Koch was credited with saving the city from fiscal ruin, and uniting people in good times and bad, with his ubiquitous “How’m I doing?”

But as his tenure went on, he came under increasing criticism for rising crime, inflaming racial tensions and a corruption scandal that ensnared many of his close allies while not touching him directly.

He lost in a 1989 Democratic primary to David Dinkins, who went on to become the city’s first African-American mayor.

Huntley on Feb. 6 pleaded guilty to state criminal charges involving the theft of $30,000 that had been earmarked for another sham nonprofit organization. She eventually would be sentenced to a year and a day in prison on the federal charges. Her niece, a former aide and a consultant all eventually would enter guilty pleas to state charges.

The cost of a ride on an MTA bus or subway train went from $2.25 to $2.50 on Feb. 13.

That same day, Gregory Calas, 21, and Nnonso Ekwegbalu, 19, were sentenced to 50 years in prison on manslaughter charges for the shooting death of 13-year-old high school freshman Kevin Miller in 2009.

Miller, considered by police to have been an innocent bystander in a possible gang dispute, was shot when the two fired into a crowd at the corner of Linden Boulevard and 208th Street.

Donovan Richards, a longtime aide to former Councilman James Sanders Jr., won a special election to fill Sanders’ seat, left vacant when he went to the state Senate.

Richards emerged from an eight-candidate field, edging out Pesach Osuna, an aide to Assemblyman Phil Goldfeder (D-Far Rockaway), by fewer than 100 votes.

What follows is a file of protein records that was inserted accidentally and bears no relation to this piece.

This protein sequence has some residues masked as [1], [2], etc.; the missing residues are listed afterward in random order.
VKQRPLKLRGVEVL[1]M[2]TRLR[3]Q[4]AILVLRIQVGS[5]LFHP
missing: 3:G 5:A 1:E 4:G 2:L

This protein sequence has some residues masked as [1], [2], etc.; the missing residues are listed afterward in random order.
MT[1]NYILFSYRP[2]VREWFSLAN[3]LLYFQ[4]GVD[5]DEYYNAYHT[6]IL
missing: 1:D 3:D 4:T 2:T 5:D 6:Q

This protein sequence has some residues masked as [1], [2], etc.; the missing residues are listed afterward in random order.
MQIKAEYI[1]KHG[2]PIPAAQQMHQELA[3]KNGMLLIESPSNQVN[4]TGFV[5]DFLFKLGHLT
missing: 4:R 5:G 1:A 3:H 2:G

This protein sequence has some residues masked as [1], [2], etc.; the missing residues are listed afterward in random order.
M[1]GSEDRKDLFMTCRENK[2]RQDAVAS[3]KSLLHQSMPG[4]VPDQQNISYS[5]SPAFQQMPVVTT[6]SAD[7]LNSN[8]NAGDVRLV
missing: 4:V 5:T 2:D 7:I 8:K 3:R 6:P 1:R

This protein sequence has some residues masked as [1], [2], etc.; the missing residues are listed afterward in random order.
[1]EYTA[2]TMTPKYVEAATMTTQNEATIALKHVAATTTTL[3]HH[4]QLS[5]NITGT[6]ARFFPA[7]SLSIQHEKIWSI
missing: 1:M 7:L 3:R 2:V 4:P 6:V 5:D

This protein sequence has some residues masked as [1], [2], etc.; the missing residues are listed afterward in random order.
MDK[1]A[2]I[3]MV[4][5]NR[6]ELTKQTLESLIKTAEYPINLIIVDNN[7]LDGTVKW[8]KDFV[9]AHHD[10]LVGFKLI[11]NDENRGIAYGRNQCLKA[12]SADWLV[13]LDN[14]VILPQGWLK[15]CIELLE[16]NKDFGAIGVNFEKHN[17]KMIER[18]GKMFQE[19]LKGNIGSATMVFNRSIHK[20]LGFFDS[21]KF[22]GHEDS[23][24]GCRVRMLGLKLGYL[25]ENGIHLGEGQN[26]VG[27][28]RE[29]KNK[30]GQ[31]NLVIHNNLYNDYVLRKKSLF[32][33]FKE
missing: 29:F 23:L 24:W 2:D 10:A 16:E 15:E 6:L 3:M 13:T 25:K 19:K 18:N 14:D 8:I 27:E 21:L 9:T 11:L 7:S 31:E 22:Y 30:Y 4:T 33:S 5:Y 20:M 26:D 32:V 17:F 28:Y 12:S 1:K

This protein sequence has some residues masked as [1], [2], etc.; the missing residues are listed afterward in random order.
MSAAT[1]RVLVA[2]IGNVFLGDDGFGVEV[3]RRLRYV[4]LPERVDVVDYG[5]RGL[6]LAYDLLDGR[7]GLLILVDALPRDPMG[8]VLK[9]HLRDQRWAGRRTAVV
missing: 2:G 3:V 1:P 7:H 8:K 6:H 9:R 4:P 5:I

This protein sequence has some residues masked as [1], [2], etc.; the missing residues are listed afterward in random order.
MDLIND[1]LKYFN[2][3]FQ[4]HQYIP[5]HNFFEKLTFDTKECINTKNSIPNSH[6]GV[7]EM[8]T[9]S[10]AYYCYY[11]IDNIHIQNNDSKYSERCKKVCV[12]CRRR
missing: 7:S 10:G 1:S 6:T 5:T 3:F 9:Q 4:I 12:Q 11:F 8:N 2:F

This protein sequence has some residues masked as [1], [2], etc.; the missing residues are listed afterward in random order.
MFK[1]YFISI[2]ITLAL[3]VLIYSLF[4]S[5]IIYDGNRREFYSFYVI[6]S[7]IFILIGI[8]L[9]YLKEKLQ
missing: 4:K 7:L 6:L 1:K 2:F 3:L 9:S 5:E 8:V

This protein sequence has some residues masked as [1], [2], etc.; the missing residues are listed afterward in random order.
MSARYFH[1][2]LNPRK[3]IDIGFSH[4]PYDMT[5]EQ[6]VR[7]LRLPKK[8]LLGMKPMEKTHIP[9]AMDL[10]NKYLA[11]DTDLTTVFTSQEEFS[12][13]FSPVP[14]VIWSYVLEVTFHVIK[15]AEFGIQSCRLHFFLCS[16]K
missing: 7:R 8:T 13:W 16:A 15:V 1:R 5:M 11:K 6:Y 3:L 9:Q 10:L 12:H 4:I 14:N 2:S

More than 100 residents came to York College on Feb. 28 as Assemblyman Bill Scarborough (D-Jamaica) outlined a plan of action to force the city Department of Environmental Protection to resume pumping water from wells in the old Jamaica Water Service in an effort to reduce flooding.

The DEP has said it would not budget the money until 2018, when it will need the water to accommodate maintenance on a water tunnel from an upstate reservoir.

A bill written by Scarborough passed in the Assembly but fell short in the Senate.


Urban Fermin, 33, and Darius Lowery, 25, were convicted for a one-hour crime spree in February 2010 that started with a stolen car in St. Albans and included a home invasion, an armed street robbery and an exchange of gunfire with police before coming to an end with a car crash off Sutphin Boulevard in South Jamaica.

Officers from the 105th Precinct armed with search warrants arrested six people and seized 10 guns from a home on 210th Street in Queens Village on March 5.